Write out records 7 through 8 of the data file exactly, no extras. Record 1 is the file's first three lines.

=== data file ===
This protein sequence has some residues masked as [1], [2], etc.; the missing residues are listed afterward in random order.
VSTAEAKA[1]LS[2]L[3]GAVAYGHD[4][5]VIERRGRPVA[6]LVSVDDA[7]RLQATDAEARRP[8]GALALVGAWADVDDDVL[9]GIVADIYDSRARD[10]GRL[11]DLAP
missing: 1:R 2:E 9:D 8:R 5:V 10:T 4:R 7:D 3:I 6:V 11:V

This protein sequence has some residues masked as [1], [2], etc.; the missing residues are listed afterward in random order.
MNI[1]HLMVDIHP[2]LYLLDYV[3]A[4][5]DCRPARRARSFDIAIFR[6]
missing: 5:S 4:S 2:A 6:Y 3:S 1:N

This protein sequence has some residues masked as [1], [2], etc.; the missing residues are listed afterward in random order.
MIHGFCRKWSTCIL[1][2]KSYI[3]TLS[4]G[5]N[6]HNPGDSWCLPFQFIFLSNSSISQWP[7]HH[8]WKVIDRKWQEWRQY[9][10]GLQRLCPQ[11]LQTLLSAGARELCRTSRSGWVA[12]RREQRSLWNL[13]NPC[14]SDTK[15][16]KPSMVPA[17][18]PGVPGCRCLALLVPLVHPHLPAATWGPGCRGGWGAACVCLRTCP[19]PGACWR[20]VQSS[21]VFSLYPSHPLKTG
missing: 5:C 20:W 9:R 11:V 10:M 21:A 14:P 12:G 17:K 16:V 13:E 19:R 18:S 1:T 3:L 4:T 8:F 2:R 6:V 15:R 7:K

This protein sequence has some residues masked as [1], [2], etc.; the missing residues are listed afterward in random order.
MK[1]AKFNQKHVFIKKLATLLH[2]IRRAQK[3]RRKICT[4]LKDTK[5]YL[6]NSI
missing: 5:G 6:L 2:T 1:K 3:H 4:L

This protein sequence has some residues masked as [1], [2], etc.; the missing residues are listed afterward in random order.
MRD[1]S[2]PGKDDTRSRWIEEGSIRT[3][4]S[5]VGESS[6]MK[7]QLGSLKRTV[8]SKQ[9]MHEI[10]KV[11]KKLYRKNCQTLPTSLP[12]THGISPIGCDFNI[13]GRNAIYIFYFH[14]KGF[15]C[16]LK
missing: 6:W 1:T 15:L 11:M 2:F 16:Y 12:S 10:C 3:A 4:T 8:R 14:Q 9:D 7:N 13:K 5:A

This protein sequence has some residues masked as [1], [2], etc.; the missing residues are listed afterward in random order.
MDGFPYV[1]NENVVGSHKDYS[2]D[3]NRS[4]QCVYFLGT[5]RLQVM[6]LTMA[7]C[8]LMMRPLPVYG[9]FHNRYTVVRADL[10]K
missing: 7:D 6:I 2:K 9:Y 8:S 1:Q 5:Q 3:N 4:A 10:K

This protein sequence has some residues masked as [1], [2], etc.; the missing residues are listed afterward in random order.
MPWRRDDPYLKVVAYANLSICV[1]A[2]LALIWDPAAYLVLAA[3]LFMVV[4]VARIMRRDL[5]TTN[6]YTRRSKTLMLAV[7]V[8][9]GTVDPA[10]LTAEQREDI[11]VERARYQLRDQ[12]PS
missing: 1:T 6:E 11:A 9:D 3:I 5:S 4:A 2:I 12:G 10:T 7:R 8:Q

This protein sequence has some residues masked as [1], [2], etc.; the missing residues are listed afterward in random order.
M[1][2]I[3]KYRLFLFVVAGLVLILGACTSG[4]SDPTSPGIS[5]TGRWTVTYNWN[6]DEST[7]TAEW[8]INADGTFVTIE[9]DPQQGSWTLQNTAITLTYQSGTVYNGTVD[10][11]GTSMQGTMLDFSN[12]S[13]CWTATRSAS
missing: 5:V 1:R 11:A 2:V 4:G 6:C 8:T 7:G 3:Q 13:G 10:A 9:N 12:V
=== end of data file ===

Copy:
This protein sequence has some residues masked as [1], [2], etc.; the missing residues are listed afterward in random order.
MPWRRDDPYLKVVAYANLSICV[1]A[2]LALIWDPAAYLVLAA[3]LFMVV[4]VARIMRRDL[5]TTN[6]YTRRSKTLMLAV[7]V[8][9]GTVDPA[10]LTAEQREDI[11]VERARYQLRDQ[12]PS
missing: 1:T 6:E 11:A 9:D 3:I 5:S 4:A 2:I 12:G 10:T 7:R 8:Q

This protein sequence has some residues masked as [1], [2], etc.; the missing residues are listed afterward in random order.
M[1][2]I[3]KYRLFLFVVAGLVLILGACTSG[4]SDPTSPGIS[5]TGRWTVTYNWN[6]DEST[7]TAEW[8]INADGTFVTIE[9]DPQQGSWTLQNTAITLTYQSGTVYNGTVD[10][11]GTSMQGTMLDFSN[12]S[13]CWTATRSAS
missing: 5:V 1:R 11:A 2:V 4:G 6:C 8:T 7:G 3:Q 13:G 10:A 9:N 12:V